Death penalty remains hot-button issue in Pennsylvania
On June 11, 1984, a balmy summer night in the Mount Airy neighborhood of Philadelphia, two 18-year-olds stood gambling on a street corner, slowly losing all of their money. Angry and poor, Terry Williams and his friend Marc Draper turned to leave when they were offered a ride home by Amos Norwood, a married father and church volunteer the boys knew.
The teenagers accepted the ride, and then quickly turned on their benefactor. They lured Norwood to the neighborhood’s deserted Ivy Hill Cemetery. Cloaked in darkness, they stripped him bare and bound him with his own clothes. Then they beat him with a tire iron and socket wrench, shattering his skull and killing him.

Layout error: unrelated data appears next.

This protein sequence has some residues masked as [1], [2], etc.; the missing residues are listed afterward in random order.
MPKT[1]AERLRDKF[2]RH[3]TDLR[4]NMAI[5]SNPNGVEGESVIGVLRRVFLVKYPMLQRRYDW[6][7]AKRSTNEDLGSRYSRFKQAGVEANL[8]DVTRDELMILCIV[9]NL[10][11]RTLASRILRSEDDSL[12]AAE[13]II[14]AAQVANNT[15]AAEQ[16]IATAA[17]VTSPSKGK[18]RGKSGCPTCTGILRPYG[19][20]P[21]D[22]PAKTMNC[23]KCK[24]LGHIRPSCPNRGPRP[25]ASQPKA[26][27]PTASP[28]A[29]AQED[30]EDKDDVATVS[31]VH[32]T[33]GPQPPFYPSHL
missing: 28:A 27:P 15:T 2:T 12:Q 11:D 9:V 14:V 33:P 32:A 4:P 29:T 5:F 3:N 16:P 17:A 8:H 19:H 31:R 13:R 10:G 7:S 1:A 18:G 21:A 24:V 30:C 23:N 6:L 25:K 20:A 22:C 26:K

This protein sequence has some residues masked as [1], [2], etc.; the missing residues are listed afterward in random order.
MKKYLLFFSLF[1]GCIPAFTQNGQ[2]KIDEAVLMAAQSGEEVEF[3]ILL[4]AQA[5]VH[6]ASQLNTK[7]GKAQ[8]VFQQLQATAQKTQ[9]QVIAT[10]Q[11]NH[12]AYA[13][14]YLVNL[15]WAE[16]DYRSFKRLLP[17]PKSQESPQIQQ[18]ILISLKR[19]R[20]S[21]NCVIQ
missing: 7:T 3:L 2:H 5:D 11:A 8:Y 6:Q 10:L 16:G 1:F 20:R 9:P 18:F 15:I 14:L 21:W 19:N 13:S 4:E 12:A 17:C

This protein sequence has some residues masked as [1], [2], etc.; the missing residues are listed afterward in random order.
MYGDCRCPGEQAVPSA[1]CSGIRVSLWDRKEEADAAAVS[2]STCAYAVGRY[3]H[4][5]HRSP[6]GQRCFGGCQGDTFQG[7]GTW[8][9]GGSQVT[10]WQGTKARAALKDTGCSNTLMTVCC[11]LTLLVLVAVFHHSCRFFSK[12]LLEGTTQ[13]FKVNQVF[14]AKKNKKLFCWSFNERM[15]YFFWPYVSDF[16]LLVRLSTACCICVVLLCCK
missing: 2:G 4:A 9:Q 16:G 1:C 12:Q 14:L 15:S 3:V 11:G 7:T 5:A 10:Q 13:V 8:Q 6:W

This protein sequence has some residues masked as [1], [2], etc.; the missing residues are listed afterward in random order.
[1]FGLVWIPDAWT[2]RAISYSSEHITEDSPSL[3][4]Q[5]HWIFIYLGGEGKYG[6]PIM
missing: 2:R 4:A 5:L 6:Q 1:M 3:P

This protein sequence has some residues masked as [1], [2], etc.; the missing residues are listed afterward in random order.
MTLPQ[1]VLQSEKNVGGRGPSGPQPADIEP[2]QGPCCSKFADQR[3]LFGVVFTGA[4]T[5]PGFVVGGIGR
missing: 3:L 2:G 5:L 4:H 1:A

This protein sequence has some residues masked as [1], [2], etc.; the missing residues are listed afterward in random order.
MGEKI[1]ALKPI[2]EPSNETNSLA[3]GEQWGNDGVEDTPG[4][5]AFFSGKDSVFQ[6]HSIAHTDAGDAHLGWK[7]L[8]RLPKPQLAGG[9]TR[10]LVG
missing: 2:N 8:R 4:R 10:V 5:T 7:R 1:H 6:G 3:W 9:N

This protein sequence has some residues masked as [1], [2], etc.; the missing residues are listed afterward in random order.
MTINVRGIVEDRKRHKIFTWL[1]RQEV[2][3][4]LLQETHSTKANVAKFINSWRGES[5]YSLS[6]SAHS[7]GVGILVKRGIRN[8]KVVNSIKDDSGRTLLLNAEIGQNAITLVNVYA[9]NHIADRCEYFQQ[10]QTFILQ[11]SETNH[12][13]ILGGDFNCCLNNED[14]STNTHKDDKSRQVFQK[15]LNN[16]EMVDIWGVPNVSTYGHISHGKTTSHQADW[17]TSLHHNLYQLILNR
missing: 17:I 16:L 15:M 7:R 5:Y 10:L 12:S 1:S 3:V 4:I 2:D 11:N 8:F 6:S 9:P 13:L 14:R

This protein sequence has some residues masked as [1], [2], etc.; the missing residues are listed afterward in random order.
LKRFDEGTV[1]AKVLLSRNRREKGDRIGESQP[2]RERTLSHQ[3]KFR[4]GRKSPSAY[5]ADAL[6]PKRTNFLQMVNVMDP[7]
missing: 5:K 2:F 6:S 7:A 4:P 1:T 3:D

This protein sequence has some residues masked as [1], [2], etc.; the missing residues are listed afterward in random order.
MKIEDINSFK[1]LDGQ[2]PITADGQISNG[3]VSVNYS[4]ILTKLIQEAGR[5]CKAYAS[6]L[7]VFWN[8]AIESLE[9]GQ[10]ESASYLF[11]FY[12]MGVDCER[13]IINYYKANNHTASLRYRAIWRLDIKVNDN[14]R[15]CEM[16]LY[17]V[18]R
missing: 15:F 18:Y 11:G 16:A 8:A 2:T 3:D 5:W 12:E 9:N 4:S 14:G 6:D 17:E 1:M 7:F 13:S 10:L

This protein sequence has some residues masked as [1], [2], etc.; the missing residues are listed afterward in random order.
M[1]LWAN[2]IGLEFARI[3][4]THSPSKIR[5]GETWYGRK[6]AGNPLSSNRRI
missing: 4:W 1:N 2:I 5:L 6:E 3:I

After emptying Norwood’s pockets of his cash and credit cards, they fled in his blue Chrysler LeBaron. Williams returned later and set the dead man’s battered body aflame. The next morning, the teenagers went to Atlantic City to gamble with the stolen money.
The assailants were arrested, and at Williams’ trial in 1987, prosecutor Andrea Foulkes demanded the death penalty. Williams and Draper, she told the jury, beat their victim to death, “squashed him like a bug that you might be irritated with against a windshield.”
The jury convicted Williams and sentenced him to death. Draper received life without parole in exchange for testifying against his friend.
More than 28 years after the crime, Williams is still alive, having won his most recent reprieve on Oct. 3 just hours before he would have been put to death by lethal injection.
In the time Williams has been on death row, opposition to the death penalty has grown in many states. Seventeen states now prohibit executions, and the trend among states is to review their capital punishment statutes, if not abolish them.
Continuing the punishment
For decades, some religious leaders, psychologists and incarceration experts have argued that the death penalty is morally and practically unsound, and that it does not deter violent crimes.